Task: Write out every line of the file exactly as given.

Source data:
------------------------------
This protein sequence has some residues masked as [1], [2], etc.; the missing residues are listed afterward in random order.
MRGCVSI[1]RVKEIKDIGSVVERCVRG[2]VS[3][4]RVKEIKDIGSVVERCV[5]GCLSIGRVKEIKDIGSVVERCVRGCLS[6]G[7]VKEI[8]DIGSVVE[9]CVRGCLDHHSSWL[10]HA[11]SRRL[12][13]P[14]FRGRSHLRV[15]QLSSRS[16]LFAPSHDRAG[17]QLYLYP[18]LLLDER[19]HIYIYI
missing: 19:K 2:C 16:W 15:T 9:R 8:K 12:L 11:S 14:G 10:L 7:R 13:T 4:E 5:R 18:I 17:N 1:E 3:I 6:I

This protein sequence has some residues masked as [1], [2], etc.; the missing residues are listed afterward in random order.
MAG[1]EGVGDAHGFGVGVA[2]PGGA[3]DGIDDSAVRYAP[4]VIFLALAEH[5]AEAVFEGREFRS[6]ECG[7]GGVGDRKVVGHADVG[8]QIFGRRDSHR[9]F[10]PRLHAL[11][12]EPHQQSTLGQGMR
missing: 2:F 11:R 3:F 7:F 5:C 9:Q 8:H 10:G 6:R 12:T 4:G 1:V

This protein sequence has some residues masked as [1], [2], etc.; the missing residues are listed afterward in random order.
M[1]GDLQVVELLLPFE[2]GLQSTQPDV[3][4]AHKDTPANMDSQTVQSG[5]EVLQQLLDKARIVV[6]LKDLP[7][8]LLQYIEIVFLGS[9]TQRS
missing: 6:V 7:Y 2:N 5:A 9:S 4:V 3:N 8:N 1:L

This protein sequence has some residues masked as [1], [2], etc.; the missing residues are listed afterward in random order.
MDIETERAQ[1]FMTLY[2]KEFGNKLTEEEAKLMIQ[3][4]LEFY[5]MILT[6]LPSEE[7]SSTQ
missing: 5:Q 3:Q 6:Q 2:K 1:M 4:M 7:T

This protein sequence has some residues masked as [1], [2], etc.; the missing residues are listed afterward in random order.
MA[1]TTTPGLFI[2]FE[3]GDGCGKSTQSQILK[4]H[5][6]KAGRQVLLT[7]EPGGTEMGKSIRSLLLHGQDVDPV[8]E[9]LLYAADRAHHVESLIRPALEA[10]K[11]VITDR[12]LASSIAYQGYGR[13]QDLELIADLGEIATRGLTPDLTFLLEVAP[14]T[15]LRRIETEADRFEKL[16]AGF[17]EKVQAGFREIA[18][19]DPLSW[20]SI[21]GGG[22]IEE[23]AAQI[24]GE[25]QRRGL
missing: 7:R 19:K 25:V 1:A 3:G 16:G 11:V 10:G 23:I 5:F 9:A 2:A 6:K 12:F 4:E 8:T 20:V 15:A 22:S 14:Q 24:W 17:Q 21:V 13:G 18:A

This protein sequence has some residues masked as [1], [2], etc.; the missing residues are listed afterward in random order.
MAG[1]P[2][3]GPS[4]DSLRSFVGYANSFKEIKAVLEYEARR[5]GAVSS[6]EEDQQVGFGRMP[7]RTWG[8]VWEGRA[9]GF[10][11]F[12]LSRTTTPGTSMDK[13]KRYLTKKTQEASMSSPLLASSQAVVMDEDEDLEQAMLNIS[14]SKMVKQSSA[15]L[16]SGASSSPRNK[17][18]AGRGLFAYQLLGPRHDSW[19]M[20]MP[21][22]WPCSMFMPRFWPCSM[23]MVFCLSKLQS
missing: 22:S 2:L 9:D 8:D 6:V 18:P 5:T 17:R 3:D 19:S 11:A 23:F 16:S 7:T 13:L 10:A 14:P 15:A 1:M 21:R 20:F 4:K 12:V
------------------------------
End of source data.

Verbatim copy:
This protein sequence has some residues masked as [1], [2], etc.; the missing residues are listed afterward in random order.
MRGCVSI[1]RVKEIKDIGSVVERCVRG[2]VS[3][4]RVKEIKDIGSVVERCV[5]GCLSIGRVKEIKDIGSVVERCVRGCLS[6]G[7]VKEI[8]DIGSVVE[9]CVRGCLDHHSSWL[10]HA[11]SRRL[12][13]P[14]FRGRSHLRV[15]QLSSRS[16]LFAPSHDRAG[17]QLYLYP[18]LLLDER[19]HIYIYI
missing: 19:K 2:C 16:W 15:T 9:R 8:K 12:L 11:S 14:G 10:L 7:R 13:T 4:E 5:R 18:I 17:N 1:E 3:I 6:I

This protein sequence has some residues masked as [1], [2], etc.; the missing residues are listed afterward in random order.
MAG[1]EGVGDAHGFGVGVA[2]PGGA[3]DGIDDSAVRYAP[4]VIFLALAEH[5]AEAVFEGREFRS[6]ECG[7]GGVGDRKVVGHADVG[8]QIFGRRDSHR[9]F[10]PRLHAL[11][12]EPHQQSTLGQGMR
missing: 2:F 11:R 3:F 7:F 5:C 9:Q 8:H 10:G 6:R 12:T 4:G 1:V

This protein sequence has some residues masked as [1], [2], etc.; the missing residues are listed afterward in random order.
M[1]GDLQVVELLLPFE[2]GLQSTQPDV[3][4]AHKDTPANMDSQTVQSG[5]EVLQQLLDKARIVV[6]LKDLP[7][8]LLQYIEIVFLGS[9]TQRS
missing: 6:V 7:Y 2:N 5:A 9:S 4:V 3:N 8:N 1:L

This protein sequence has some residues masked as [1], [2], etc.; the missing residues are listed afterward in random order.
MDIETERAQ[1]FMTLY[2]KEFGNKLTEEEAKLMIQ[3][4]LEFY[5]MILT[6]LPSEE[7]SSTQ
missing: 5:Q 3:Q 6:Q 2:K 1:M 4:M 7:T

This protein sequence has some residues masked as [1], [2], etc.; the missing residues are listed afterward in random order.
MA[1]TTTPGLFI[2]FE[3]GDGCGKSTQSQILK[4]H[5][6]KAGRQVLLT[7]EPGGTEMGKSIRSLLLHGQDVDPV[8]E[9]LLYAADRAHHVESLIRPALEA[10]K[11]VITDR[12]LASSIAYQGYGR[13]QDLELIADLGEIATRGLTPDLTFLLEVAP[14]T[15]LRRIETEADRFEKL[16]AGF[17]EKVQAGFREIA[18][19]DPLSW[20]SI[21]GGG[22]IEE[23]AAQI[24]GE[25]QRRGL
missing: 7:R 19:K 25:V 1:A 3:G 16:G 11:V 10:G 23:I 5:F 9:A 2:A 6:K 12:F 4:E 8:T 20:V 15:A 22:S 14:Q 24:W 17:Q 21:V 13:G 18:A

This protein sequence has some residues masked as [1], [2], etc.; the missing residues are listed afterward in random order.
MAG[1]P[2][3]GPS[4]DSLRSFVGYANSFKEIKAVLEYEARR[5]GAVSS[6]EEDQQVGFGRMP[7]RTWG[8]VWEGRA[9]GF[10][11]F[12]LSRTTTPGTSMDK[13]KRYLTKKTQEASMSSPLLASSQAVVMDEDEDLEQAMLNIS[14]SKMVKQSSA[15]L[16]SGASSSPRNK[17][18]AGRGLFAYQLLGPRHDSW[19]M[20]MP[21][22]WPCSMFMPRFWPCSM[23]MVFCLSKLQS
missing: 22:S 2:L 9:D 8:D 6:V 18:P 5:T 17:R 3:D 19:S 11:A 23:F 16:S 7:T 13:L 10:A 14:P 15:A 1:M 21:R 20:F 4:K 12:V